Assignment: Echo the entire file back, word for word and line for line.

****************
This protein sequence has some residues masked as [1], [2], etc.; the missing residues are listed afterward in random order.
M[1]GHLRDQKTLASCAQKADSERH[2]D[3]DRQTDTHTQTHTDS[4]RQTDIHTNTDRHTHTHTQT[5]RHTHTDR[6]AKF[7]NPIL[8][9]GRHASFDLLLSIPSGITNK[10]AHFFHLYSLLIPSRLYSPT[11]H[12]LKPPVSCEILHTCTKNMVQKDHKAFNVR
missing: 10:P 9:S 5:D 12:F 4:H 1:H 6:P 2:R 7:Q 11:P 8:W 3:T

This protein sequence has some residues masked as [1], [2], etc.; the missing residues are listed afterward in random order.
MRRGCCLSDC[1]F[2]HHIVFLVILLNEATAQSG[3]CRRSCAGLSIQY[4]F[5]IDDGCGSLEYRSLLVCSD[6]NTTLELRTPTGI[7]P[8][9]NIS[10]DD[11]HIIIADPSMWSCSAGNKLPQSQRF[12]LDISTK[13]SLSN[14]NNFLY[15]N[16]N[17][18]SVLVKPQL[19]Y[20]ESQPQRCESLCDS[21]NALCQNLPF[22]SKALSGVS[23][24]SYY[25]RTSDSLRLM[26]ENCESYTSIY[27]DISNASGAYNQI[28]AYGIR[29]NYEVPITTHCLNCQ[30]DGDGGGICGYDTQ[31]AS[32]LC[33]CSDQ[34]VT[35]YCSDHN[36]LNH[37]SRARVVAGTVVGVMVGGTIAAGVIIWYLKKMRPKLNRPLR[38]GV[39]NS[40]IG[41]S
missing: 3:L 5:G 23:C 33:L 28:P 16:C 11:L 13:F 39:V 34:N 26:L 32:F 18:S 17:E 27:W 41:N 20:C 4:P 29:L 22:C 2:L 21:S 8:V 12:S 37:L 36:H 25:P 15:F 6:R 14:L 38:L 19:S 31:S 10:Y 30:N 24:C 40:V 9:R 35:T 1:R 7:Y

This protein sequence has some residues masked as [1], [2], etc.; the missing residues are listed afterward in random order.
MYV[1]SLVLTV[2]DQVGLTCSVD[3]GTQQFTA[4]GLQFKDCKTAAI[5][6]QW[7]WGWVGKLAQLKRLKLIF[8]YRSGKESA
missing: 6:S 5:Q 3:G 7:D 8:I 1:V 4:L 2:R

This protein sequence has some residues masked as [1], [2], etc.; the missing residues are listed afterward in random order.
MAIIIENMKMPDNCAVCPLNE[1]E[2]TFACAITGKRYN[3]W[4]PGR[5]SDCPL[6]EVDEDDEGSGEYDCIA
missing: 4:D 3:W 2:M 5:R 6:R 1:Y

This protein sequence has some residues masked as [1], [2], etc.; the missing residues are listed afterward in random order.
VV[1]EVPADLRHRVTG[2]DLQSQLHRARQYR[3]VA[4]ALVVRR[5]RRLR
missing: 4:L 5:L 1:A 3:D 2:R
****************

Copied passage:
This protein sequence has some residues masked as [1], [2], etc.; the missing residues are listed afterward in random order.
M[1]GHLRDQKTLASCAQKADSERH[2]D[3]DRQTDTHTQTHTDS[4]RQTDIHTNTDRHTHTHTQT[5]RHTHTDR[6]AKF[7]NPIL[8][9]GRHASFDLLLSIPSGITNK[10]AHFFHLYSLLIPSRLYSPT[11]H[12]LKPPVSCEILHTCTKNMVQKDHKAFNVR
missing: 10:P 9:S 5:D 12:F 4:H 1:H 6:P 2:R 7:Q 11:P 8:W 3:T

This protein sequence has some residues masked as [1], [2], etc.; the missing residues are listed afterward in random order.
MRRGCCLSDC[1]F[2]HHIVFLVILLNEATAQSG[3]CRRSCAGLSIQY[4]F[5]IDDGCGSLEYRSLLVCSD[6]NTTLELRTPTGI[7]P[8][9]NIS[10]DD[11]HIIIADPSMWSCSAGNKLPQSQRF[12]LDISTK[13]SLSN[14]NNFLY[15]N[16]N[17][18]SVLVKPQL[19]Y[20]ESQPQRCESLCDS[21]NALCQNLPF[22]SKALSGVS[23][24]SYY[25]RTSDSLRLM[26]ENCESYTSIY[27]DISNASGAYNQI[28]AYGIR[29]NYEVPITTHCLNCQ[30]DGDGGGICGYDTQ[31]AS[32]LC[33]CSDQ[34]VT[35]YCSDHN[36]LNH[37]SRARVVAGTVVGVMVGGTIAAGVIIWYLKKMRPKLNRPLR[38]GV[39]NS[40]IG[41]S
missing: 3:L 5:G 23:C 33:L 28:P 16:C 11:L 13:F 39:V 34:N 26:L 32:F 18:S 17:E 27:W 41:N 20:C 4:P 29:L 22:C 2:L 21:S 8:V 12:S 37:L 36:H 25:P 15:F 6:R 14:L 38:L 19:S 31:S 10:Y 30:N 24:C 40:V 9:R 35:T 1:R 7:Y

This protein sequence has some residues masked as [1], [2], etc.; the missing residues are listed afterward in random order.
MYV[1]SLVLTV[2]DQVGLTCSVD[3]GTQQFTA[4]GLQFKDCKTAAI[5][6]QW[7]WGWVGKLAQLKRLKLIF[8]YRSGKESA
missing: 6:S 5:Q 3:G 7:D 8:I 1:V 4:L 2:R

This protein sequence has some residues masked as [1], [2], etc.; the missing residues are listed afterward in random order.
MAIIIENMKMPDNCAVCPLNE[1]E[2]TFACAITGKRYN[3]W[4]PGR[5]SDCPL[6]EVDEDDEGSGEYDCIA
missing: 4:D 3:W 2:M 5:R 6:R 1:Y

This protein sequence has some residues masked as [1], [2], etc.; the missing residues are listed afterward in random order.
VV[1]EVPADLRHRVTG[2]DLQSQLHRARQYR[3]VA[4]ALVVRR[5]RRLR
missing: 4:L 5:L 1:A 3:D 2:R